By Wayne Forrest, staff writer

September 10, 2014 -- Using a homegrown MRI protocol, researchers found that a loss of myelin in the gray matter of multiple sclerosis (MS) patients' brains was a strong indicator of disease severity, according to a study published online September 10 in Radiology.

While myelin loss in white and gray matter in MS patients has been seen in postmortem pathological studies, this research for the first time establishes its clinical significant in gray matter, thanks to macromolecular proton fraction (MPF) mapping.

"We found with this study that MPF in gray matter is significantly stronger and correlated with the [patient's] clinical status. In other words, it seems a much better predictor of disability in MS patients," lead author Vasily Yarnykh, PhD, an associate professor in the University of Washington's department of radiology, told "From the first analysis, it was quite surprising because MS is typically considered a white-matter disease."

Slow to develop

MPF mapping provides information on the content of biological macromolecules, which are large molecules, such as proteins, lipids, and carbohydrates, found in tissues. The imaging technique has been slow to develop because it takes so long to acquire data.

However, Yarnykh and colleagues developed a protocol that enables faster generation of whole-brain MPF maps to reflect the macromolecular content in tissue. They described the technique in a paper published two years ago in Magnetic Resonance in Medicine (July 2012, Vol. 68:1, pp. 166-178).

Earlier this year, a follow-up study was published in which MPF was used to evaluate soldiers who had experienced one or more blast-related mild traumatic brain injuries. The goal was to determine if the after effects might relate to structural or functional brain abnormalities versus comorbid depression or post-traumatic stress disorder (PTSD).

The veterans exhibited "abnormalities of brain white-matter structural integrity and macromolecular organization and cerebral glucose metabolism that are not related to comorbid PTSD," Yarnykh and colleagues concluded. "These findings are congruent with recent neuropathological evidence of chronic brain injury in this cohort of veterans" (Journal of Neurotrauma, March 1, 2014, Vol. 31:5, pp. 425-436).

MPF and MS

Now, the researchers have extended MPF mapping to multiple sclerosis, which is characterized by a loss of myelin, the fatty protective sheath around nerve fibers. Myelin is most abundant in the brain's white matter, but it is also found in smaller amounts in gray matter.

"Because [multiple sclerosis] is a disease in which demyelination is a key pathologic substrate of neural tissue damage, MS represents a primary area for potential clinical applications of fast MPF mapping," the authors wrote (Radiology, September 10, 2014).

The current study included 14 healthy control subjects, 18 re­lapsing-remitting MS patients, and 12 secondary-progressive MS patients. The participants underwent 3-tesla MRI (Achieva, Philips Healthcare) with a transmit-receive head coil to create 3D whole-brain MPF maps to view white matter, gray matter, and MS lesions.

MPF was significantly lower in both white and gray matter in the relapsing-remit­ting MS patients, compared with the healthy controls, with decreases of 6.5% and 5.4%, respectively.

MPF was also significantly lower in normal-appearing brain tis­sue and lesions in the patients with secondary-progressive MS, a more advanced form of the disease, compared with the relaps­ing-remitting MS patients. The largest decrease was in gray matter (13.4%), followed by lesions (11.7%) and white matter (6.4%).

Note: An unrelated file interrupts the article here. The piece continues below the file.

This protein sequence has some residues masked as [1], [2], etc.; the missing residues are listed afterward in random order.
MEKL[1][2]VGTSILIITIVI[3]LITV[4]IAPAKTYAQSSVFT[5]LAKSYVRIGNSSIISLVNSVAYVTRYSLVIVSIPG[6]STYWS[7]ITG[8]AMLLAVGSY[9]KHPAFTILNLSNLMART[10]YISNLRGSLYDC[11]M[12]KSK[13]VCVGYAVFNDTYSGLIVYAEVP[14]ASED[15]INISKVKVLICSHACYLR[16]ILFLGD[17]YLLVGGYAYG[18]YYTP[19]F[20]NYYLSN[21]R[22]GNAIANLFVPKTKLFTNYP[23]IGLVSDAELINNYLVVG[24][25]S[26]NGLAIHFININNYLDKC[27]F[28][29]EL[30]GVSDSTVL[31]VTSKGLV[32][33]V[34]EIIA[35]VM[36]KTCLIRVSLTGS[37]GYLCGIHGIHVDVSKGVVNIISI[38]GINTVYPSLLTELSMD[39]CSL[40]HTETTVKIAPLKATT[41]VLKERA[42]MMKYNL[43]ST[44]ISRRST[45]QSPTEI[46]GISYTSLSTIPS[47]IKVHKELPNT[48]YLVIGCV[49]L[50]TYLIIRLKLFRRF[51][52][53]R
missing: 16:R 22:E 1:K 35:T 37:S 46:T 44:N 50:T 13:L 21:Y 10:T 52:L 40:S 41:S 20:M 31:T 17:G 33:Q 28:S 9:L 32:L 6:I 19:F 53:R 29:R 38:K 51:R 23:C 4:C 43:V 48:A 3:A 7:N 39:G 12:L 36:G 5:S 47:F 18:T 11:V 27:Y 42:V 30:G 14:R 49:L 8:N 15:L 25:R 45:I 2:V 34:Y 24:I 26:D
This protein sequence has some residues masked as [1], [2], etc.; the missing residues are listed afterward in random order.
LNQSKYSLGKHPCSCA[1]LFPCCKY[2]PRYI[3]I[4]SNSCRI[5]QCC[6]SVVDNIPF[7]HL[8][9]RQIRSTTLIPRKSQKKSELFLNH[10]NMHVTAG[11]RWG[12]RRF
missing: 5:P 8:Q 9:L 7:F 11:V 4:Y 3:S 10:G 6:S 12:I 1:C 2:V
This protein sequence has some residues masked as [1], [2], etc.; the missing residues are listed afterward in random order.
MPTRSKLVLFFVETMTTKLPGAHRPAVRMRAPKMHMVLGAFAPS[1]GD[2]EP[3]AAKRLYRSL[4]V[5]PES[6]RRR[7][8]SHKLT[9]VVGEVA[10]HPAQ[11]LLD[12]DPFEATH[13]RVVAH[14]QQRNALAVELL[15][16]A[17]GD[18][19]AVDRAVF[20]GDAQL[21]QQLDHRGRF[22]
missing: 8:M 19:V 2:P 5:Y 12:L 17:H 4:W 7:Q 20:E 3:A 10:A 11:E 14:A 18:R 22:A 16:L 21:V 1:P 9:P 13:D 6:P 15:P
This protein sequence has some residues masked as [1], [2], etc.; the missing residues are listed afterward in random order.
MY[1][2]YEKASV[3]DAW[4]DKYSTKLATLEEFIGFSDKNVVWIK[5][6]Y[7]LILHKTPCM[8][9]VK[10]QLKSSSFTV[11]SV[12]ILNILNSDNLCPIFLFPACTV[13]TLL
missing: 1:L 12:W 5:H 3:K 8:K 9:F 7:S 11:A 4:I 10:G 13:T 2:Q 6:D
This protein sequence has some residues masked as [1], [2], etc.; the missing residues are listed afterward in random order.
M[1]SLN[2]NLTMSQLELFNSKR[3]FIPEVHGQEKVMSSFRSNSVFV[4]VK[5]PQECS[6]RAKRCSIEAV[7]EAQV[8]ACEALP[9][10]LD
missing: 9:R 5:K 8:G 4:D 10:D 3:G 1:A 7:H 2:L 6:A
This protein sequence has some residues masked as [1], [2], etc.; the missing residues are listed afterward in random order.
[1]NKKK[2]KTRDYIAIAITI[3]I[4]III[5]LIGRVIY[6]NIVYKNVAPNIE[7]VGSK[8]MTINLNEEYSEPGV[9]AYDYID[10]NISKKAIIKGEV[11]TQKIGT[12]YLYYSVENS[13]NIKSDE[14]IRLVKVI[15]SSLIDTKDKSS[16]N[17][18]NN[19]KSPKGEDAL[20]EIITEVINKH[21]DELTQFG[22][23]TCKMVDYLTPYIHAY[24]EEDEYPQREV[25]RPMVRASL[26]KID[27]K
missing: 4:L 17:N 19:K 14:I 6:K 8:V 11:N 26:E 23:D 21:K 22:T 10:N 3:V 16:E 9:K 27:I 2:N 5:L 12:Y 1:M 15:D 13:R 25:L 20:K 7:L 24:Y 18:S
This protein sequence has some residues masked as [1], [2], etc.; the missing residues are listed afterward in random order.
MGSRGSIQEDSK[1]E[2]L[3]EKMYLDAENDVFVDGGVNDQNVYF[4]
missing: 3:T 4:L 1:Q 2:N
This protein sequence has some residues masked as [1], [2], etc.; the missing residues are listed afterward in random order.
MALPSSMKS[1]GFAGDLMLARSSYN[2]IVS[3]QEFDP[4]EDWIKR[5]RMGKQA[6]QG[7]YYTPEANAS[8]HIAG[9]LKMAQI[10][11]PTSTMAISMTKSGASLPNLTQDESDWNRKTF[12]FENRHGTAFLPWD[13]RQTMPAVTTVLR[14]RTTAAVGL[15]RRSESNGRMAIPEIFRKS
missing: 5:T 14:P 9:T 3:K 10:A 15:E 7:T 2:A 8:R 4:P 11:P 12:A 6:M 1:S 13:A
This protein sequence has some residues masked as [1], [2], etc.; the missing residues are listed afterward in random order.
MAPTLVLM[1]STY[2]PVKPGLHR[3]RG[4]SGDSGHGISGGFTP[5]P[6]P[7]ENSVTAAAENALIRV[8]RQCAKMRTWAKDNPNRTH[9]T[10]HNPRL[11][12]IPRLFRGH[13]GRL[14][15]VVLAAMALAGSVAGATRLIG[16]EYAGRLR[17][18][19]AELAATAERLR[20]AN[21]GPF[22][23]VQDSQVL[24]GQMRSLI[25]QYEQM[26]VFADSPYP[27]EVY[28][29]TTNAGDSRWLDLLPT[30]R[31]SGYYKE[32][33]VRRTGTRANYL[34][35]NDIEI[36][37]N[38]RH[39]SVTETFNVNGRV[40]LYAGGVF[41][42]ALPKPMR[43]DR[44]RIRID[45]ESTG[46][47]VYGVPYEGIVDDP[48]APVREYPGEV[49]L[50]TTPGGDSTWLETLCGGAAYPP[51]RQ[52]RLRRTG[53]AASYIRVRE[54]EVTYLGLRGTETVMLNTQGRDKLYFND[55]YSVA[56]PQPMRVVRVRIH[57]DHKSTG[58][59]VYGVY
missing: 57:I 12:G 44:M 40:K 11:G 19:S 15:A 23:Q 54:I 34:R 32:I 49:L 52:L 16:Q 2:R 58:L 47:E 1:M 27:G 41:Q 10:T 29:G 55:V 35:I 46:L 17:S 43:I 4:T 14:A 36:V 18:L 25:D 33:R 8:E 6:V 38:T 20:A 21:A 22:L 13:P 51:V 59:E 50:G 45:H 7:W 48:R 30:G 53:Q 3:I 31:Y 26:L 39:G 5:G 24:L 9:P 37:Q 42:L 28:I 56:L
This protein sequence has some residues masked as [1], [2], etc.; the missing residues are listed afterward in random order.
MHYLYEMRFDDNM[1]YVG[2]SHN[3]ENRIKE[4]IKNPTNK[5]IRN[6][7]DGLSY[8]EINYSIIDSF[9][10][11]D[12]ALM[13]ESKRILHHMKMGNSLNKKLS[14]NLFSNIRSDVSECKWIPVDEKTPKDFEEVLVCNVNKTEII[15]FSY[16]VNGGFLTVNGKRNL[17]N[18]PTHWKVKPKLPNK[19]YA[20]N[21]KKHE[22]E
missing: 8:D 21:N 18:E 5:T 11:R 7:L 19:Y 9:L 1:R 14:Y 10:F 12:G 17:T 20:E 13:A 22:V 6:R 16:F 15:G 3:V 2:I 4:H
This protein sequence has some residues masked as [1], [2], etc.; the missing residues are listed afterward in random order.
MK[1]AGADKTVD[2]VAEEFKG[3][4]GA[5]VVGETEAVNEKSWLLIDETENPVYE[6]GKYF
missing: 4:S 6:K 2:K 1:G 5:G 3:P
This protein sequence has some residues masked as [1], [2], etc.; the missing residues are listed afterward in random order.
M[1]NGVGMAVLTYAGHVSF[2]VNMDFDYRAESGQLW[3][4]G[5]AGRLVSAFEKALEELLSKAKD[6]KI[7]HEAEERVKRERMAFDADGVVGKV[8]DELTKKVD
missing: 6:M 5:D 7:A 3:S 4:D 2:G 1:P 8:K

Images show axial sections of 3D MPF, relaxation rate (R1), and magnetization transfer (MT) ratio parametric maps from a 63-year-old woman with secondary-progressive MS. The 3D MPF maps were reconstructed from MT-weighted images and R1 maps. MPF outperforms MT ratio and R1 in detecting MS-related tissue changes. Images courtesy of Radiology.

While white-matter MPF had a weaker connection to clinical disability than MPF in gray matter, white-matter MPF was better at discriminating between the relapsing-remitting MS patients and the healthy control subjects.

"This finding suggests that demyelination in white matter may be more pronounced at earlier stages of the disease compared with gray matter, and MPF in white matter could be a more appropriate target to monitor therapeutic effects in early MS," they wrote.

"The key finding of this study is the high clinical relevance of MPF in gray matter, which showed the strongest correlations with clinical scores and the largest distinc­tion related to disease course," the authors concluded. "Notably, MPF in secondary-progressive MS patients was dispropor­tionally reduced in gray matter compared with white matter."

Better therapy management

The results could benefit MS patients in terms of assessing disease response, according to Yarnykh, who also serves as associate director of imaging physics at the university's Bio-Molecular Imaging Center.

"Current measures of disease activity used in clinical trials are mostly based on lesions and therapies that are used to reduce inflammation," he said. "However, they're not tools that could provide information about myelin damage or repair. In view of efforts for standard therapies ... to protect myelin and promote remyelination, this information can provide the most direct and biologically relevant biomarker for such clinical trials."

MPF results might also become a kind of clinical tool, similar to blood pressure or temperature, to indicate a patient's response to therapy or disease progression. Yarnykh and colleagues plan to continue their research and currently have a pilot study underway with support from the National Multiple Sclerosis Society and the U.S. National Institutes of Health.

Copyright © 2014

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